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Contactless optical coherence tomography of the eyes of freestanding individuals with a robotic scanner

Abstract

Clinical systems for optical coherence tomography (OCT) are used routinely to diagnose and monitor patients with a range of ocular diseases. They are large tabletop instruments operated by trained staff, and require mechanical stabilization of the head of the patient for positioning and motion reduction. Here we report the development and performance of a robot-mounted OCT scanner for the autonomous contactless imaging, at safe distances, of the eyes of freestanding individuals without the need for operator intervention or head stabilization. The scanner uses robotic positioning to align itself with the eye to be imaged, as well as optical active scanning to locate the pupil and to attenuate physiological eye motion. We show that the scanner enables the acquisition of OCT volumetric datasets, comparable in quality to those of clinical tabletop systems, that resolve key anatomic structures relevant for the management of common eye conditions. Robotic OCT scanners may enable the diagnosis and monitoring of patients with eye conditions in non-specialist clinics.

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Fig. 1: OCT system and scan heads for active tracking.
Fig. 2: Accuracy, precision and transient response for anterior and retinal active-tracking scan heads.
Fig. 3: Anterior imaging results in freestanding individuals.
Fig. 4: Volumetric imaging with and without active tracking in a freestanding individual.
Fig. 5: Autonomous anterior segment results in freestanding individuals.
Fig. 6: Autonomous retinal-imaging results in freestanding individuals with undilated eyes.

Data availability

The main data supporting the results in this work are available within the paper and its Supplementary Information. The raw data acquired during the study are available from the corresponding author on reasonable request, subject to approval from the Duke University Medical Center Institutional Review Board.

Code availability

The custom software developed for this research is described in refs. 33,52. This software is available from the authors upon reasonable request.

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Acknowledgements

This work was partially supported by the Duke Coulter Translational Partnership and by National Eye Institute grants F30-EY027280, R01-EY029302 and U01-EY028079.

Author information

Authors and Affiliations

Authors

Contributions

M.D. and P.O. designed and assembled the scan heads and robotic system. R.M. designed and assembled the reference arm. R.Q., C.V. and R.M. optimized the OCT system. M.D., C.V. and R.M. determined optical safety exposure limits. A.N.K. obtained bioethics approval and consented participants. M.D. and P.O. performed the experiments. M.D. analysed the data and drafted the manuscript. P.O., R.Q., R.M., K.H., A.N.K. and J.A.I. revised the manuscript. K.H., A.N.K. and J.A.I. supervised the project.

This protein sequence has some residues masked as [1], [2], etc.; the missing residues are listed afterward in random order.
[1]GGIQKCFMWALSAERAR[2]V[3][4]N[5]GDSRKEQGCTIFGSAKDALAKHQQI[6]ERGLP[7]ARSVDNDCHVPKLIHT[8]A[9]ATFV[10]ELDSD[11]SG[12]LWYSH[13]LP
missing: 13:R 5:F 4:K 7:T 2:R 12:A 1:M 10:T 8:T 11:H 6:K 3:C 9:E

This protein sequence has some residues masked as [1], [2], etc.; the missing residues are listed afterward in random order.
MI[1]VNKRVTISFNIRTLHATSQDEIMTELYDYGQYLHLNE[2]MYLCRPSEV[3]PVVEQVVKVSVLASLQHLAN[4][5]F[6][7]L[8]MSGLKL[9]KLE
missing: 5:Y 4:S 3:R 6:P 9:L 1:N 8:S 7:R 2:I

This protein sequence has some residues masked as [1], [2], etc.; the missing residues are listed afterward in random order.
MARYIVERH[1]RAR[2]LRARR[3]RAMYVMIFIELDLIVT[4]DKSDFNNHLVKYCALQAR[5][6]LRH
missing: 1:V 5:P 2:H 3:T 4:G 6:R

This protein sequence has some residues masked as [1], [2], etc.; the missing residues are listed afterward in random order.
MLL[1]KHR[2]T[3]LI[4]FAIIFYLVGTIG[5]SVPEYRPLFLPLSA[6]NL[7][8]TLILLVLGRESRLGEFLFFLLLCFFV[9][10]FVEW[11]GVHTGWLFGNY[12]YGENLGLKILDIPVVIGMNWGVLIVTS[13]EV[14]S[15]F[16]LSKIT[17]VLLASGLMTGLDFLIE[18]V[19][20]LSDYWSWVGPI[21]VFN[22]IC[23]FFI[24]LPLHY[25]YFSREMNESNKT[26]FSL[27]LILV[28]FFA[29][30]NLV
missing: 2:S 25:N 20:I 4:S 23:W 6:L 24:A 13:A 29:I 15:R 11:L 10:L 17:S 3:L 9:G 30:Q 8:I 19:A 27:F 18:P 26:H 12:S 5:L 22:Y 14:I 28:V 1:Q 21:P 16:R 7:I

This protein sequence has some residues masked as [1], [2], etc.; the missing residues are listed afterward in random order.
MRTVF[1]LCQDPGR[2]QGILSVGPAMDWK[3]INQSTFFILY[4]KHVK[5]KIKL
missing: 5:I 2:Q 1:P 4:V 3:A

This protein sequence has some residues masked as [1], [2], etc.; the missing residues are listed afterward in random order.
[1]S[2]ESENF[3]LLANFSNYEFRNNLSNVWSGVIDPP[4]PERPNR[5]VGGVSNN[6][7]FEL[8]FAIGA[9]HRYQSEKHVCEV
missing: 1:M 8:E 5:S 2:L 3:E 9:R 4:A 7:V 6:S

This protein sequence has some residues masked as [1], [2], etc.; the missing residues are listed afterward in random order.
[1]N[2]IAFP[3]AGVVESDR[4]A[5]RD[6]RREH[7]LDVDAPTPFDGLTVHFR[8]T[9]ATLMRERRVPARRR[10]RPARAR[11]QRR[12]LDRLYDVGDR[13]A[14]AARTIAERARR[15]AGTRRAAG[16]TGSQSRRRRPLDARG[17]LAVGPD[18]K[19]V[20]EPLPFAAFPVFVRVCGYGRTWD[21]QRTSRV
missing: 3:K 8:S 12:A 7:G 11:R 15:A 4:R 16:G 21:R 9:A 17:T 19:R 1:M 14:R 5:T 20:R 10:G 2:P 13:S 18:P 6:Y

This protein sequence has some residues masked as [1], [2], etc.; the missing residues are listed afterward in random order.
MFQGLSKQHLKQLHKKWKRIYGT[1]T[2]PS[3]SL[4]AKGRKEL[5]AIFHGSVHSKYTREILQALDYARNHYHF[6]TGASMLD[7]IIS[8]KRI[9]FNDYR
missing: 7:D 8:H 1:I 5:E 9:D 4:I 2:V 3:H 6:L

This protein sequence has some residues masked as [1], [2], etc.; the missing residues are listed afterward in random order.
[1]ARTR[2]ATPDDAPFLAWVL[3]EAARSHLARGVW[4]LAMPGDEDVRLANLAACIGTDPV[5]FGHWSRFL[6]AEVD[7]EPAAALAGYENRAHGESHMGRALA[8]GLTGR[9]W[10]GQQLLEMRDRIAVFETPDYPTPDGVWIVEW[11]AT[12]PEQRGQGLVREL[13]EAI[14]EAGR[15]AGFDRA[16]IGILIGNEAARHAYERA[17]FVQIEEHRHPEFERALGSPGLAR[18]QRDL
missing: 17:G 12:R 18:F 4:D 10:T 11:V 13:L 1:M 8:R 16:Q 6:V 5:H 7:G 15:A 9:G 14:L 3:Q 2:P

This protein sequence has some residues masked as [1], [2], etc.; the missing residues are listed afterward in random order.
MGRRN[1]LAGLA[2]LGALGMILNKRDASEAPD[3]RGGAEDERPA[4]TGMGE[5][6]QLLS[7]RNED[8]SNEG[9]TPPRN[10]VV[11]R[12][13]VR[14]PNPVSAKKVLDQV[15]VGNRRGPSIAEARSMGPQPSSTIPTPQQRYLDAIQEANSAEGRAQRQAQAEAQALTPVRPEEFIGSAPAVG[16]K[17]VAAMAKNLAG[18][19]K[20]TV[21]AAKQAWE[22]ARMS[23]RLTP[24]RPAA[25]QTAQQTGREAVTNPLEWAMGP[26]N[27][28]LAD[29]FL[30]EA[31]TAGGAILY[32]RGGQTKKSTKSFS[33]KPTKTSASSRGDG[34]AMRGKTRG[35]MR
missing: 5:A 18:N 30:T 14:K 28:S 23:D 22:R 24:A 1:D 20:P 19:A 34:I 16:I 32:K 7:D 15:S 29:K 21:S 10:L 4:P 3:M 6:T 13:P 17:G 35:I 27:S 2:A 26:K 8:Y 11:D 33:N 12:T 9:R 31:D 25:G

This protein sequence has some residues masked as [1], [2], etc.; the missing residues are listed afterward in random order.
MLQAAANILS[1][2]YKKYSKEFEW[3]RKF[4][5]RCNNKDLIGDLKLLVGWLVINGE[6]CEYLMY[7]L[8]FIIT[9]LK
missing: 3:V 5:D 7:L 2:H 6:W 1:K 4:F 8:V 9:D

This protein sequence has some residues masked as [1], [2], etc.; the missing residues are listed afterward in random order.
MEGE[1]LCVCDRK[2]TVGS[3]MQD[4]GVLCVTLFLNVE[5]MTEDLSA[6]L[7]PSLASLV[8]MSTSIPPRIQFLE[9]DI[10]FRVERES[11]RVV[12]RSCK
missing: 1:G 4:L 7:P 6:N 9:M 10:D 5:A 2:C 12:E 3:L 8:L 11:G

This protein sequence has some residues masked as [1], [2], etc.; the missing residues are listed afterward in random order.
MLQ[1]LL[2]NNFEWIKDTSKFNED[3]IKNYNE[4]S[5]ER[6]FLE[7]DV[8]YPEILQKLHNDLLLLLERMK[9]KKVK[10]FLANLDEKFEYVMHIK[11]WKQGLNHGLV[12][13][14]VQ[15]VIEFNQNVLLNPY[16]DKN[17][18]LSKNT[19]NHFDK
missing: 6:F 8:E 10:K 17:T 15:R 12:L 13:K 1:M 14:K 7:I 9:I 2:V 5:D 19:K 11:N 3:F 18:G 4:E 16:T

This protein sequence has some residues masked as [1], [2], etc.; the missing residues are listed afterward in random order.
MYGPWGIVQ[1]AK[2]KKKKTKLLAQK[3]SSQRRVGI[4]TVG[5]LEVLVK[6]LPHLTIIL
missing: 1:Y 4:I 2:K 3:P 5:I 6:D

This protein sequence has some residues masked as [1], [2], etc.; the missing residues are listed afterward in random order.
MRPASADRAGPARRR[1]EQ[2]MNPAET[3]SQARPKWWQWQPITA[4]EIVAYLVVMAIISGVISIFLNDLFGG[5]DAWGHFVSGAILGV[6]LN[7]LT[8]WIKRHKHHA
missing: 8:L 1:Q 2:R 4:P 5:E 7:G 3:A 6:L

Corresponding author

Correspondence to Mark Draelos.

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Competing interests

J.A.I. is an inventor on OCT-related patents filed by Duke University and licensed by Leica Microsystems, Carl Zeiss Meditec and St Jude Medical. J.A.I. has additional financial interests (including royalty and milestone payments) in these companies. R.M. and A.N.K. are inventors on OCT-related patents filed by Duke University and licensed by Leica Microsystems. M.D., P.O., R.M., A.N.K. and J.A.I. are inventors on provisional patent application US62/798,052 filed by Duke University that concerns the robotic OCT system presented in this manuscript. R.Q., C.V. and K.H. declare no competing interests.

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Supplementary information

Supplementary Information

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Supplementary Video 1

Robotic arm following the participant to keep the eye centred within the working range for optical active tracking.

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Draelos, M., Ortiz, P., Qian, R. et al. Contactless optical coherence tomography of the eyes of freestanding individuals with a robotic scanner. Nat Biomed Eng 5, 726–736 (2021). https://doi.org/10.1038/s41551-021-00753-6

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